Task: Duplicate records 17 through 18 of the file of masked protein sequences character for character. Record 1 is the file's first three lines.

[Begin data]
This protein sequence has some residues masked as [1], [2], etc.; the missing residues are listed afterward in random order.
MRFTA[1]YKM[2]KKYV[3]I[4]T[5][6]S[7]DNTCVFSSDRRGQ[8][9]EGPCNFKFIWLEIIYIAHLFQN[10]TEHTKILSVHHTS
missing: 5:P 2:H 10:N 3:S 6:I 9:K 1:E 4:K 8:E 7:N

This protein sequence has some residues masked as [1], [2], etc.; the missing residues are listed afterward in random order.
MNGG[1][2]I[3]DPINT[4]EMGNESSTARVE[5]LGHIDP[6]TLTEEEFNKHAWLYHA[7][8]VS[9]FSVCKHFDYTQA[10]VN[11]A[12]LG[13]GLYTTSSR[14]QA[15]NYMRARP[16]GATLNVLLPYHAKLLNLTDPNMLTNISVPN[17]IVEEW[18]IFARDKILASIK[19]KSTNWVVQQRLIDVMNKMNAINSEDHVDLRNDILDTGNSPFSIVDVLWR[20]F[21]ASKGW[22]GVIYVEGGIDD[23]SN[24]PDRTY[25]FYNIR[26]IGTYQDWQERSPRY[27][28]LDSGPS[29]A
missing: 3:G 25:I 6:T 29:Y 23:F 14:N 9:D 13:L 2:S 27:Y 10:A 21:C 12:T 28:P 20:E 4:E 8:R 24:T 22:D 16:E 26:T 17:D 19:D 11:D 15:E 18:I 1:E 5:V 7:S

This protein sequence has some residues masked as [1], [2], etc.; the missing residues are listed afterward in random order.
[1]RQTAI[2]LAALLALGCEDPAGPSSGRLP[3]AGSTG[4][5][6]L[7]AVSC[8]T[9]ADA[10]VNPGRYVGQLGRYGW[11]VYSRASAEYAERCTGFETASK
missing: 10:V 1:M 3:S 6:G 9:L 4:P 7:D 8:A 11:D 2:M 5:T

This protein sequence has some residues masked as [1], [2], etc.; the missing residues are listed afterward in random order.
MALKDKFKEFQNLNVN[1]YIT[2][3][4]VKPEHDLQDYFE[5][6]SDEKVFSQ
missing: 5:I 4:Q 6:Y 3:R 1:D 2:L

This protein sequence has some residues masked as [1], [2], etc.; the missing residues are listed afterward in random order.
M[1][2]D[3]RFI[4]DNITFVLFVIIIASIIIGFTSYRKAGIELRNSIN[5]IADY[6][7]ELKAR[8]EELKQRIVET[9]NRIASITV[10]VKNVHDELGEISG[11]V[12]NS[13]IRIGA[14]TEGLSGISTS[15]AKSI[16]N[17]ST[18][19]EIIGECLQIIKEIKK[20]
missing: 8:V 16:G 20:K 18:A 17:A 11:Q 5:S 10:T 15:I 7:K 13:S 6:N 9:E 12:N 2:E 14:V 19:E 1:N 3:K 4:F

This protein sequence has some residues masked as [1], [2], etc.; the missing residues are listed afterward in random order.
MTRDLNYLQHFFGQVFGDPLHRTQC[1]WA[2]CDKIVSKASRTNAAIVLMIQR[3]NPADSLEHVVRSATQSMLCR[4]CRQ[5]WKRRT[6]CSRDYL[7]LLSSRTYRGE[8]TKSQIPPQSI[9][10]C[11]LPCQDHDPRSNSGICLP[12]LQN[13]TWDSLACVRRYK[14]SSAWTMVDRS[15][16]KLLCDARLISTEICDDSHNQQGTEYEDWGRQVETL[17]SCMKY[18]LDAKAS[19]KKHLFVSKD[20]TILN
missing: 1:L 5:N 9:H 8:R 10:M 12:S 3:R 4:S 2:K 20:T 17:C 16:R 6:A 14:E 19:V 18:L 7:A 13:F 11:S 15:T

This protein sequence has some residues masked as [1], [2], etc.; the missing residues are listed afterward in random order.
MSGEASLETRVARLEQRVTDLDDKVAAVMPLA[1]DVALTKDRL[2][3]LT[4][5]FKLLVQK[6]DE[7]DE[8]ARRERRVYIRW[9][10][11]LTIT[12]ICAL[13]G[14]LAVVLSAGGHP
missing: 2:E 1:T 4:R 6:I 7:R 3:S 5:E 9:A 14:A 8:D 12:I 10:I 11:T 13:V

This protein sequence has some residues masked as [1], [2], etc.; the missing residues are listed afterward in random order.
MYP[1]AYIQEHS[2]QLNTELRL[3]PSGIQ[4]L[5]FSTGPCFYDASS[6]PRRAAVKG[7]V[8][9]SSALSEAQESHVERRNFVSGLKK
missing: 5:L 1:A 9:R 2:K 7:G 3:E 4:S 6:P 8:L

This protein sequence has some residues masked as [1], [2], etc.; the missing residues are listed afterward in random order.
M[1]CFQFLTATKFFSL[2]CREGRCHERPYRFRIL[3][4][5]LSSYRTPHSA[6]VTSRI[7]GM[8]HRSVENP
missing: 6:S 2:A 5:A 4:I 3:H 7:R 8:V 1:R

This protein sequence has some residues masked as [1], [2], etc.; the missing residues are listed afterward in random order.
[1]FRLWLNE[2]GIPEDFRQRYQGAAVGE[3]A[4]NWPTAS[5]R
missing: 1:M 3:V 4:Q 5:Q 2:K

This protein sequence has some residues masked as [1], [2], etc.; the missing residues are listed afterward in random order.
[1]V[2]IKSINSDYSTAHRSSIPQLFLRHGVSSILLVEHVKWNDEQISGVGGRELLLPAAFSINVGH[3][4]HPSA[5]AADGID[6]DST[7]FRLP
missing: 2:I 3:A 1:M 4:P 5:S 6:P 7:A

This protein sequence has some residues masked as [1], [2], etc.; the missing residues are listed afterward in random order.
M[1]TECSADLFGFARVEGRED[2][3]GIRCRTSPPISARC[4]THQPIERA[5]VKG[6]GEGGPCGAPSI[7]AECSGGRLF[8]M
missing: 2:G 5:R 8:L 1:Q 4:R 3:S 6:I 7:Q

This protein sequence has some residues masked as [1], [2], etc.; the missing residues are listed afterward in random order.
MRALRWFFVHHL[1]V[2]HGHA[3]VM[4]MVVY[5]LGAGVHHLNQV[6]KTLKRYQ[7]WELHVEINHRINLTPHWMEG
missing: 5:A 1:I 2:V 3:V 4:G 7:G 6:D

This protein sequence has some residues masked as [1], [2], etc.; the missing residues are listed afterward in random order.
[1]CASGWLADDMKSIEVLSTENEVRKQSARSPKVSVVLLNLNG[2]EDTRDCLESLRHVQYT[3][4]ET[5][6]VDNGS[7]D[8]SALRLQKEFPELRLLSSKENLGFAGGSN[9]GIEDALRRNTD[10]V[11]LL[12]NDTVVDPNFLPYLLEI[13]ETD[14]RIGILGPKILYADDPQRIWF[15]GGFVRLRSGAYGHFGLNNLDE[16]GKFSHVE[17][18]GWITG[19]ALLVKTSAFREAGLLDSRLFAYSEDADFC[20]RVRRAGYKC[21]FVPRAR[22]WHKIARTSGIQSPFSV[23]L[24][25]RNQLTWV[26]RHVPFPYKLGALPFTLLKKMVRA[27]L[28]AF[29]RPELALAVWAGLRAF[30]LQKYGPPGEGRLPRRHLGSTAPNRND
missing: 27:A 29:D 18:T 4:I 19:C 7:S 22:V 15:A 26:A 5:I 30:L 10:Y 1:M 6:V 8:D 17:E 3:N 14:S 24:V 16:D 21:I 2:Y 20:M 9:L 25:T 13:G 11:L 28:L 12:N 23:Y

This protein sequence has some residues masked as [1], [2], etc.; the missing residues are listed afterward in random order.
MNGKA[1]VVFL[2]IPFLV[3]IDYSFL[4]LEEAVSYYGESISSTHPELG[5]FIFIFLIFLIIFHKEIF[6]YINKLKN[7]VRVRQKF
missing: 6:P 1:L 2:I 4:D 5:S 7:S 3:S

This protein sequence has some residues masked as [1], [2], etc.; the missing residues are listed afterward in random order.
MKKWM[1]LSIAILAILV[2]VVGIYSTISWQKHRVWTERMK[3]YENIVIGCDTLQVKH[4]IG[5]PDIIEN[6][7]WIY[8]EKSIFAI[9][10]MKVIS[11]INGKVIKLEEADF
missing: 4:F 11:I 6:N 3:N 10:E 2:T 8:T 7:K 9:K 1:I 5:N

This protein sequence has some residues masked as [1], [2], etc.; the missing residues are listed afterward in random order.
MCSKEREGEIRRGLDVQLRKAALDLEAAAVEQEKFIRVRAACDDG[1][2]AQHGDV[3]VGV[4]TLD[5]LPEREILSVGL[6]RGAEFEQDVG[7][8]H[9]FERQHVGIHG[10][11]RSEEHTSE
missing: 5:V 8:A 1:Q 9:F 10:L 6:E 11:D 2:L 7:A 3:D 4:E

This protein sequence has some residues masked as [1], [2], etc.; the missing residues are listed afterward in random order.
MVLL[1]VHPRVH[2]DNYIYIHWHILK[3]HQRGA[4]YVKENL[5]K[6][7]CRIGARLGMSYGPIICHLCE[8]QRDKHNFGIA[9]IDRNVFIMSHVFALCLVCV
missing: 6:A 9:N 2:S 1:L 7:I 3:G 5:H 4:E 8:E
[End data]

This protein sequence has some residues masked as [1], [2], etc.; the missing residues are listed afterward in random order.
MCSKEREGEIRRGLDVQLRKAALDLEAAAVEQEKFIRVRAACDDG[1][2]AQHGDV[3]VGV[4]TLD[5]LPEREILSVGL[6]RGAEFEQDVG[7][8]H[9]FERQHVGIHG[10][11]RSEEHTSE
missing: 5:V 8:A 1:Q 9:F 10:L 6:E 11:D 2:L 7:A 3:D 4:E

This protein sequence has some residues masked as [1], [2], etc.; the missing residues are listed afterward in random order.
MVLL[1]VHPRVH[2]DNYIYIHWHILK[3]HQRGA[4]YVKENL[5]K[6][7]CRIGARLGMSYGPIICHLCE[8]QRDKHNFGIA[9]IDRNVFIMSHVFALCLVCV
missing: 6:A 9:N 2:S 1:L 7:I 3:G 5:H 4:E 8:E